“Pismo” the Surfing Goat & Santa Barbra PT. 1– Summary:
- Who: N/A
- What: Took a pit stop at Pismo Beach, and met Pismo the surfing goat; Visited Santa Barbra and back tracked to a nearby town for my destination the next day
- When: Saturday, March 31
- Where: Pismo Beach, CA; Santa Barbra, CA; Lompoc, CA
- The Surfing Goats Webpage
- The Surfing Goats Facebook Page
- Arroyo Hondo Fish Passage & Upstream Habitat Restoration Webpage
- Santa Barbara Webpage
- Downtown Santa Barbara Webpage
Planning my Eco-Inspired Road Trip Blog Post
My Travel Story:
After leaving the Forestiere Underground Gardens in Fresno, CA, I headed back toward the coastal highway and spent the majority of the day driving to Santa Barbra. I made frequent stops along the way to check out the diverse California landscape.
One of my more interesting stops was in Pismo Beach, CA. I pulled off the highway and maneuvered the bustling, touristy coastal town streets to the beach where I came across Pismo the Surfing Goat.
Here’s Pismo! And her life story according to their Facebook Page:
I didn’t get to see Pismo surf personally, but I did park next to his owner’s car. So at first I was confused seeing a goat at the beach by the public bathrooms, but the car put it into context.
There was also a tense scene where an Australian Shepard came up from the beach with its owner, and its natural herding instinct kicked in, which resulted in a dog and goat stand off – with Pismo rearing up and charging the dog to scare it away.
Another mini-stop that day was at the Arroyo Hondo Fish Passage & Upstream Habitat Restoration Project – an “underpass highway for fish” where I walked across the bridge and took pictures of the coast, mountains and a rental tie-dyed camper van.
“With grants from the Coastal Conservancy and the California Department of Fish and Wildlife, the Land Trust embarked upon a project to retrofit the 300-foot culvert beneath highway 101 at Arroyo Hondo Creek to enhance the downstream lagoon and improve fish passage for the native southern steelhead.” – Santa Barbara Land Trust Webpage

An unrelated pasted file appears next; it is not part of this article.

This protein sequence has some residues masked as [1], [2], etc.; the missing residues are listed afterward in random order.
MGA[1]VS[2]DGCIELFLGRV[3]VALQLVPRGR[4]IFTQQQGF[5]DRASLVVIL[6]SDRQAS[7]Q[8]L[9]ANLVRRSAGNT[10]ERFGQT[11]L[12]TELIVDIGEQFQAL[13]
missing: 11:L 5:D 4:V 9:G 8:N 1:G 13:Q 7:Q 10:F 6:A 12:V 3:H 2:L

This is a view of the bridge and train tracks that were built over the fish passage.
This overlook had displays of the local geography, war involvement, and native american history. Unfortunately the view was fairly cloudy, so I couldn’t see but a few miles in any direction.
These international travelers had the great idea of renting a tie-dye travel camper-van, complete with a pull-out kitchen, so they could travel the California coast!
Later that afternoon I made it Santa Barbra, CA, and walked around downtown because most of the local attractions were closed for Easter Weekend, while simultaneously attempting to make accommodations plans for that night.
This is the Santa Barbara Historical Museum, which I was looking forward to visiting but it was closed for Easter.
Unfortunately, I was priced out of the town itself for a ‘day of reservations.’ And in the process of planning where I needed to stay, I realized I overshot my destination for the following day – so I backtracked a couple of hours that night to Lompoc, CA.